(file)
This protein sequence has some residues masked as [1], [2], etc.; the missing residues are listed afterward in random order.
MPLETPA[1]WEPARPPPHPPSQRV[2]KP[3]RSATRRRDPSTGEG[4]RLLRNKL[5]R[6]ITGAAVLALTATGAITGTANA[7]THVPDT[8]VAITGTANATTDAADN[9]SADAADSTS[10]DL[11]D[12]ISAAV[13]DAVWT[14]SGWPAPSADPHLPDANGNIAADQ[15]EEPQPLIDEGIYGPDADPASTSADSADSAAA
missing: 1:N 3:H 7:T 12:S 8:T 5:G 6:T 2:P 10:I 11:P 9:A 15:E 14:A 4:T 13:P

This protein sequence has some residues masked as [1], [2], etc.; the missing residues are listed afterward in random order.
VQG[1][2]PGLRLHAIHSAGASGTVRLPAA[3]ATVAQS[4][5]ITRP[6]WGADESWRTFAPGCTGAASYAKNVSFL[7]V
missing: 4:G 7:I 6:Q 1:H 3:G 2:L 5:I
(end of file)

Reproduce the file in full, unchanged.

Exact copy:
This protein sequence has some residues masked as [1], [2], etc.; the missing residues are listed afterward in random order.
MPLETPA[1]WEPARPPPHPPSQRV[2]KP[3]RSATRRRDPSTGEG[4]RLLRNKL[5]R[6]ITGAAVLALTATGAITGTANA[7]THVPDT[8]VAITGTANATTDAADN[9]SADAADSTS[10]DL[11]D[12]ISAAV[13]DAVWT[14]SGWPAPSADPHLPDANGNIAADQ[15]EEPQPLIDEGIYGPDADPASTSADSADSAAA
missing: 1:N 3:H 7:T 12:S 8:T 5:G 6:T 2:P 10:I 11:P 9:A 15:E 14:A 4:T 13:P

This protein sequence has some residues masked as [1], [2], etc.; the missing residues are listed afterward in random order.
VQG[1][2]PGLRLHAIHSAGASGTVRLPAA[3]ATVAQS[4][5]ITRP[6]WGADESWRTFAPGCTGAASYAKNVSFL[7]V
missing: 4:G 7:I 6:Q 1:H 3:G 2:L 5:I